On Glee, Naya Rivera played Santana Lopez, the sassy, say-it-like-it-is cheerleader who ultimately joins the glee club. In real life, Rivera could be described similarly—sans the cheerleader part. In her new memoir, Sorry, Not Sorry: Dreams, Mistakes, and Growing Up, she’s unapologetically herself as she describes her 29 years of life.
From a rumored feud with a fellow co-star and her highly-publicized breakups, Rivera isn’t afraid to expose it all. On the final page of each chapter, she ends with a “sorry” and a “not sorry” column and—all jokes aside—that seems to be how the actress lives her life.
She believes that life happens for a reason, and as much as she may regret certain choices, she can’t erase them. Her “sorry” column is filled with moments that, in hindsight, Rivera admits that she maybe should have treated differently. (Sound familiar?) But her “not sorry” column is filled with memories—both good and bad—that she’s grateful for.
While the actress touches upon many tabloid-fueled topics with her refreshingly non-filtered attitude and opinion, Rivera also takes time to cover some serious issues—from the death of co-star Cory Monteith, her struggle with an eating disorder as a teen, and even her experience having an abortion while in the middle of filming Glee.
In other words, in a world filled with seemingly perfect, Instagram-filtered lives, the actress’ book is real, filled with all of the messy, sad, and wonderful things that happen in life.
“That’s what makes us human—we screw up, make bad decisions, and take wrong turns,” she writes. “We can only hope to learn from all of them, and maybe, if we’re lucky, laugh a little bit.”
No matter what you think of the actress’ past or current-day opinions, she is unapologetically herself. (And sorry if you’re offended, but she’s not sorry about it at all!)
Here are four #sorrynotsorry lessons to learn from Naya Rivera’s book.
1. Your decisions don’t control your fate—you do
“The unexpected silver lining to a really horrible time in your life is that it can actually be somewhat empowering,” she writes. “It makes you realize how much control you do have—not over what is happening, but how you choose to see it. So I could sit there and be depressed and feel like a victim, or I could pick myself up and get on with it.”
2. Find what comforts you, even when you don’t need it
“It [sometimes] takes something bad to remind us that connecting with our spirituality and own inner strength is something we should be doing on a consistent, not just as needed, basis,” she explains. “When I prayed, I made it a point to say, ‘Thank you for this time, because I know that something good is going to come out of it, and I know that I need to calm down right now.'”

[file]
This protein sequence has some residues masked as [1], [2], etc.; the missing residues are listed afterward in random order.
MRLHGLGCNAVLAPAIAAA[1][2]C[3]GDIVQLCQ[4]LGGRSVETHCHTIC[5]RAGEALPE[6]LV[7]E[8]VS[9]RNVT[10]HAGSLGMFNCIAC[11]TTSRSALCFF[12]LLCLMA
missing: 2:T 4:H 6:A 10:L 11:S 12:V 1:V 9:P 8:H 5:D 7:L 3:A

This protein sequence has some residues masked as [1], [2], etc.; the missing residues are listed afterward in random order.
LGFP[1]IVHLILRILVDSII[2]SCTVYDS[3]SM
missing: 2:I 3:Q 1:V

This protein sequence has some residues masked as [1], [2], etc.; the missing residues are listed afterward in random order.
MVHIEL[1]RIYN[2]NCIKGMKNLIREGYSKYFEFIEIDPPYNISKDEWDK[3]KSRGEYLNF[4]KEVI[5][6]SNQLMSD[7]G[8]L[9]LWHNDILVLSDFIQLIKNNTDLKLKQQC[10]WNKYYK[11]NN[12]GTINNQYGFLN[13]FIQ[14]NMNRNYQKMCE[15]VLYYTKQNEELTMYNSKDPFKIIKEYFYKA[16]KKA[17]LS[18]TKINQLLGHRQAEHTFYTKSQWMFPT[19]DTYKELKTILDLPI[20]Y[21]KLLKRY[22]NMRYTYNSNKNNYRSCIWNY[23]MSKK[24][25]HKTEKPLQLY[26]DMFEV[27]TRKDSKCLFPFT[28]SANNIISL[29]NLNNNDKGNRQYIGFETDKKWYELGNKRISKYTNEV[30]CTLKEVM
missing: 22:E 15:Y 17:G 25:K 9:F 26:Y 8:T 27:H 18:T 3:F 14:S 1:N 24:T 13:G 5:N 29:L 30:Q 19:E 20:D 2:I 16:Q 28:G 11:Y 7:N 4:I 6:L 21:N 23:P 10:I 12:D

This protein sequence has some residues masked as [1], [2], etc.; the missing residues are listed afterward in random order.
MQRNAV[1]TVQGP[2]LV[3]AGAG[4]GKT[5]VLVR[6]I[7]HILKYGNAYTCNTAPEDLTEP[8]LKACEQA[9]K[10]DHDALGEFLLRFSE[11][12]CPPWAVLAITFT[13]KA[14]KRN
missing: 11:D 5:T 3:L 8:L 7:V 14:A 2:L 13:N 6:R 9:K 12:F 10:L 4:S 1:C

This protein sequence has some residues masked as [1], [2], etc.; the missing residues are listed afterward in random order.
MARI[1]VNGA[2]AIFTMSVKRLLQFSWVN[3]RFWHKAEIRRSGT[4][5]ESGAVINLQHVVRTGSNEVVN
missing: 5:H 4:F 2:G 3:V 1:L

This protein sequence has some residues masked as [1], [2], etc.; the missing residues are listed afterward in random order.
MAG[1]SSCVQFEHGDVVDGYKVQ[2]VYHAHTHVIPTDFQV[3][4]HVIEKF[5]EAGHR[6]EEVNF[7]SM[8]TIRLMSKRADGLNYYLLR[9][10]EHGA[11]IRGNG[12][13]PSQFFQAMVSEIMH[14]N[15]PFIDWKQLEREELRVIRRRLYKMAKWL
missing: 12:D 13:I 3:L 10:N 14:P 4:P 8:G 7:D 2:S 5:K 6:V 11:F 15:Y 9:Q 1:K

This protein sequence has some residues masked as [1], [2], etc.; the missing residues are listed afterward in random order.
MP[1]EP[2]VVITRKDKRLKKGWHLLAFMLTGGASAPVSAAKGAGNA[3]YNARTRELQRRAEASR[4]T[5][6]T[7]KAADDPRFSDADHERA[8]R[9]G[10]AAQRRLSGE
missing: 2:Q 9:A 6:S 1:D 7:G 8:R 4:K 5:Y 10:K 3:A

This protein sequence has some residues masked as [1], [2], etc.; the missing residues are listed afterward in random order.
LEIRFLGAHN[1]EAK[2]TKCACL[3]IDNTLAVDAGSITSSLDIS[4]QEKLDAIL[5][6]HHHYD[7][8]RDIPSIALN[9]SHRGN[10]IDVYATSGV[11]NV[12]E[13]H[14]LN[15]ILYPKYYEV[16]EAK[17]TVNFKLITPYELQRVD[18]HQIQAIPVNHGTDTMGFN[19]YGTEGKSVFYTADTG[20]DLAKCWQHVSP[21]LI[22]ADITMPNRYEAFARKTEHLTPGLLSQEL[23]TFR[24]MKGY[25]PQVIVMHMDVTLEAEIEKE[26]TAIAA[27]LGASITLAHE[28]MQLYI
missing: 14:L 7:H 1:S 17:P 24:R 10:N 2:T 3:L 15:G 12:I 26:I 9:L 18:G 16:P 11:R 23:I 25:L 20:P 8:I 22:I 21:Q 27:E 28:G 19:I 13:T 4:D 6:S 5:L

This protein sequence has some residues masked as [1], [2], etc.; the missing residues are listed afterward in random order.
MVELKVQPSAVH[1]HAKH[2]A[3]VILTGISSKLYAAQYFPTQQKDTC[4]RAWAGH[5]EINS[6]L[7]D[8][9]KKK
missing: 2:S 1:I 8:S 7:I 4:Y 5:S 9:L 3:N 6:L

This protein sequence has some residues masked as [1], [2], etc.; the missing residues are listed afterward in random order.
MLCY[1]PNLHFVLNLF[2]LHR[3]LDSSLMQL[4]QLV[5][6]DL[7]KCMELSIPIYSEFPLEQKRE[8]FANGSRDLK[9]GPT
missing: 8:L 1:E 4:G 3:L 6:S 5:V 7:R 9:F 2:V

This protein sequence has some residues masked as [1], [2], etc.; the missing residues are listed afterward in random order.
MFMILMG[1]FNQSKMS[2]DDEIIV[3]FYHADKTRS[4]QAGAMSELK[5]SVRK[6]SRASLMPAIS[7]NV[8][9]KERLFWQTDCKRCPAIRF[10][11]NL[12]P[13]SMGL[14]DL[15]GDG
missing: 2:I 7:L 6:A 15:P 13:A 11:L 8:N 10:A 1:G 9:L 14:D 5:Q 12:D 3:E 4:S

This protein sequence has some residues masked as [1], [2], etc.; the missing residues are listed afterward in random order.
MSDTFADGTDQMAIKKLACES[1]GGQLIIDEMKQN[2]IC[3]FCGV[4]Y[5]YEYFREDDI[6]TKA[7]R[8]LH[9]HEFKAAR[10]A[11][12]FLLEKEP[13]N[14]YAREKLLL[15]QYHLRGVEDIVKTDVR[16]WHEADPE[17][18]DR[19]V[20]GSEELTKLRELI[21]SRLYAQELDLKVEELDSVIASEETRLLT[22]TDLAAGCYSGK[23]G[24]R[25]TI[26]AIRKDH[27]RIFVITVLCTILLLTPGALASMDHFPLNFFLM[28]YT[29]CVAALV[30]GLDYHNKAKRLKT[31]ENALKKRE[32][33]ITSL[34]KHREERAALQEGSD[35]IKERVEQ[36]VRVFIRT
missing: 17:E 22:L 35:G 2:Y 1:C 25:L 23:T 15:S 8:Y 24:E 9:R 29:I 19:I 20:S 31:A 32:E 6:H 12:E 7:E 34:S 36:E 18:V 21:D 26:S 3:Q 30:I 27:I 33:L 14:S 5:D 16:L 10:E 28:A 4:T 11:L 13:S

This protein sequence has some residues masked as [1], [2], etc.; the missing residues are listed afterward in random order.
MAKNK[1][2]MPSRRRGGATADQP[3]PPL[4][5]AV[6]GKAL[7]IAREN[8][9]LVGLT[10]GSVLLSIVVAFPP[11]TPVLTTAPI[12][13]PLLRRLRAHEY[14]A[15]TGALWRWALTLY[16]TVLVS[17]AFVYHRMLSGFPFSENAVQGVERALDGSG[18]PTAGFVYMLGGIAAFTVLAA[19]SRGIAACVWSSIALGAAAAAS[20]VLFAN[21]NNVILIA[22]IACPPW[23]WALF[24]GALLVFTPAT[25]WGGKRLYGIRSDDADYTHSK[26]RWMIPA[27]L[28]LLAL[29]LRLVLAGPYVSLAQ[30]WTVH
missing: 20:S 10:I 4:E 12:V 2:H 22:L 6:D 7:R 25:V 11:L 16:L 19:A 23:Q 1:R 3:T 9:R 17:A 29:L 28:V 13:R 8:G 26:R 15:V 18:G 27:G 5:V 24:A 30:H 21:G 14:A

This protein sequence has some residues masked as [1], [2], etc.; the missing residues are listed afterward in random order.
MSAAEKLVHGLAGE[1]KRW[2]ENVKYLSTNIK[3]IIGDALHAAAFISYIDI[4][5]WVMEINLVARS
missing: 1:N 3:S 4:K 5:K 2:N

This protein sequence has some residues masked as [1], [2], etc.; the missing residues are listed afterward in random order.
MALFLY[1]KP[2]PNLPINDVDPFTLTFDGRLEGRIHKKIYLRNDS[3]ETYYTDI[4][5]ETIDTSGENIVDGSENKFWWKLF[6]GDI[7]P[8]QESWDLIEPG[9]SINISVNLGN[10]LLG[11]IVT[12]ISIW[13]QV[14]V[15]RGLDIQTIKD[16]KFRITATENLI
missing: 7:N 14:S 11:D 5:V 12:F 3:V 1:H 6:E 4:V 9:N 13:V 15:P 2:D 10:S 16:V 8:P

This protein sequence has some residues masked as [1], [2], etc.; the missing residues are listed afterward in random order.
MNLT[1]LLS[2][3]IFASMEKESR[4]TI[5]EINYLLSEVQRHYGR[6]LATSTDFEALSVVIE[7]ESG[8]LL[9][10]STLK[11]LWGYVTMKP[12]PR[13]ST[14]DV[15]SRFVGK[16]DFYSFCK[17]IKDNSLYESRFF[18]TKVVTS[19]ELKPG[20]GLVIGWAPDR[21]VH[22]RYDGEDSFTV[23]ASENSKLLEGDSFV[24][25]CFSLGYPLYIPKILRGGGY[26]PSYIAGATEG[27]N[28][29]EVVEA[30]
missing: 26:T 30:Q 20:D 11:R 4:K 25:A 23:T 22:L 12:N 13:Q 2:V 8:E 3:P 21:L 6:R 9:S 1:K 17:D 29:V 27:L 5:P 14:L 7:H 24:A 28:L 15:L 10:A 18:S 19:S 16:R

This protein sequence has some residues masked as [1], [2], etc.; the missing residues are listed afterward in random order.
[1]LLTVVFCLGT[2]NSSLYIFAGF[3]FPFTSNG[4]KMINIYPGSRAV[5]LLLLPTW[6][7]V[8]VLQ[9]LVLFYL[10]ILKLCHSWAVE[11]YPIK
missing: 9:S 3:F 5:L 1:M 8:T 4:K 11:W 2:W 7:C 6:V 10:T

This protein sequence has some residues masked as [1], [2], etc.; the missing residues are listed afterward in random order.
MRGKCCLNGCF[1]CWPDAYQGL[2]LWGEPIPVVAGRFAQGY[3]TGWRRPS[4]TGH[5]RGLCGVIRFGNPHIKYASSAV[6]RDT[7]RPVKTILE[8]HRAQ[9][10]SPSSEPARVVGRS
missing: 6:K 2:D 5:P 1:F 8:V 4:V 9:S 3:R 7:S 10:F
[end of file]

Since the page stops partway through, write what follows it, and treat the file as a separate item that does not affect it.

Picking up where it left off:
It can be hard to remember that things will get better when you’re in the thick of despair, but Rivera urges readers to find the one thing that calms you down no matter what, and start doing it all the time—because you never know when you’ll need it.
3. When in doubt, write it out
Although Rivera consistently turns to her faith, she also finds journaling and list-making to be major sources of relief during times of pain. “List-making gives you a concrete and visual reference for what you want for yourself, much like a vision board does, and that’s important,” she explains.
“It holds you accountable and can help get you back on track when you start to stray. Being ballsy enough to bullet-point your future gives you confidence, and this is the first step towards having the future you want. If you don’t have some way of checking in with yourself, you’re always just going to be bouncing around like a pinball, losing your direction and going whatever way seems to be the easiest.”
4. Be unapologetically yourself
Rivera isn’t afraid to share her truths—even if that means sparking controversy or criticism. Revealing her abortion is one of the book’s most emotional chapters, and she doesn’t treat it lightly. She explains how difficult of a decision it was, how it still affects her to this day, and why she hopes speaking out about her experience will be a lesson to all people who judge her because of the choices she’s made. Because ultimately, she has accepted herself—and her past—and refuses to apologize for it.
“If you are being committed to being your honest and authentic self, then you are going to piss a few people off here and there,” she writes. “You just have to learn how to not take it too personally, and definitely don’t obsess over it. It comes back to the idea of gratitude and being thankful for what you do have instead of focusing on what you don’t.”
If journaling has always been tricky for you, try doing it in bullet point form. Or take a tip from Elle Macpherson and try writing before bed—it might actually help you sleep better!